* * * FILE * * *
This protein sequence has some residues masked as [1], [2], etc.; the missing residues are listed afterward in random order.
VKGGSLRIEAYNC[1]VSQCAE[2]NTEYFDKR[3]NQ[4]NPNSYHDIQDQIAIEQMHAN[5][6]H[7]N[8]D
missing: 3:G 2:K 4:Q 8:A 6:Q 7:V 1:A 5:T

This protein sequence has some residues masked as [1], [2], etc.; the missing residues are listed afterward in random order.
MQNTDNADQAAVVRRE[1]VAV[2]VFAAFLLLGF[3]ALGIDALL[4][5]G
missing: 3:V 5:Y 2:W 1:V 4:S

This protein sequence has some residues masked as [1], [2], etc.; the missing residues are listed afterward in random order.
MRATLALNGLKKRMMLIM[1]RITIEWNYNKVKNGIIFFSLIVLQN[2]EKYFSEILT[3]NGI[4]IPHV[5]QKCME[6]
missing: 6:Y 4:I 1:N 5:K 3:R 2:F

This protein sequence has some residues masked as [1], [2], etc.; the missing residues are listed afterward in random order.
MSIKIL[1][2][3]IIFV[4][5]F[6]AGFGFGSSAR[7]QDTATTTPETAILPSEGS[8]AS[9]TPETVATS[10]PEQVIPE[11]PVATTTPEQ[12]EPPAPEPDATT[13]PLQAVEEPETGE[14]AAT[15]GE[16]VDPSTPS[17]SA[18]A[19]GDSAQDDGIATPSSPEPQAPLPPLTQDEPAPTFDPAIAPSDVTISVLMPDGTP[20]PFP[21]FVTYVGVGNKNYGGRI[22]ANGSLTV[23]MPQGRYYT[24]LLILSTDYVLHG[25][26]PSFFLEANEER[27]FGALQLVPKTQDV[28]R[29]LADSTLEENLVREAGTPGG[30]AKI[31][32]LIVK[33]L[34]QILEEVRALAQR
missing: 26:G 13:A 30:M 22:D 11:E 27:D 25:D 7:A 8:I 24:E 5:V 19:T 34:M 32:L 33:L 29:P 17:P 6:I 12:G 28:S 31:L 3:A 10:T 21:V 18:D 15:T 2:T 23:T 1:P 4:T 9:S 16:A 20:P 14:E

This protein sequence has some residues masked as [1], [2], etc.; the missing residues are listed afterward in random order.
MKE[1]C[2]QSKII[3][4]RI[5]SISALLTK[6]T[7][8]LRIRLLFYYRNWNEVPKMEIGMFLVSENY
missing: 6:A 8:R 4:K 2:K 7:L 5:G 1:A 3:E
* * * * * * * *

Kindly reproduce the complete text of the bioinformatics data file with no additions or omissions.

This protein sequence has some residues masked as [1], [2], etc.; the missing residues are listed afterward in random order.
VKGGSLRIEAYNC[1]VSQCAE[2]NTEYFDKR[3]NQ[4]NPNSYHDIQDQIAIEQMHAN[5][6]H[7]N[8]D
missing: 3:G 2:K 4:Q 8:A 6:Q 7:V 1:A 5:T

This protein sequence has some residues masked as [1], [2], etc.; the missing residues are listed afterward in random order.
MQNTDNADQAAVVRRE[1]VAV[2]VFAAFLLLGF[3]ALGIDALL[4][5]G
missing: 3:V 5:Y 2:W 1:V 4:S

This protein sequence has some residues masked as [1], [2], etc.; the missing residues are listed afterward in random order.
MRATLALNGLKKRMMLIM[1]RITIEWNYNKVKNGIIFFSLIVLQN[2]EKYFSEILT[3]NGI[4]IPHV[5]QKCME[6]
missing: 6:Y 4:I 1:N 5:K 3:R 2:F

This protein sequence has some residues masked as [1], [2], etc.; the missing residues are listed afterward in random order.
MSIKIL[1][2][3]IIFV[4][5]F[6]AGFGFGSSAR[7]QDTATTTPETAILPSEGS[8]AS[9]TPETVATS[10]PEQVIPE[11]PVATTTPEQ[12]EPPAPEPDATT[13]PLQAVEEPETGE[14]AAT[15]GE[16]VDPSTPS[17]SA[18]A[19]GDSAQDDGIATPSSPEPQAPLPPLTQDEPAPTFDPAIAPSDVTISVLMPDGTP[20]PFP[21]FVTYVGVGNKNYGGRI[22]ANGSLTV[23]MPQGRYYT[24]LLILSTDYVLHG[25][26]PSFFLEANEER[27]FGALQLVPKTQDV[28]R[29]LADSTLEENLVREAGTPGG[30]AKI[31][32]LIVK[33]L[34]QILEEVRALAQR
missing: 26:G 13:A 30:M 22:D 11:E 27:D 25:D 7:A 8:I 24:E 5:V 19:T 34:M 32:L 33:L 29:P 17:P 6:I 12:G 28:S 31:L 3:A 10:T 21:V 18:D 15:T 2:T 23:T 1:P 4:T 9:S 16:A 20:P 14:E

This protein sequence has some residues masked as [1], [2], etc.; the missing residues are listed afterward in random order.
MKE[1]C[2]QSKII[3][4]RI[5]SISALLTK[6]T[7][8]LRIRLLFYYRNWNEVPKMEIGMFLVSENY
missing: 6:A 8:R 4:K 2:K 7:L 5:G 1:A 3:E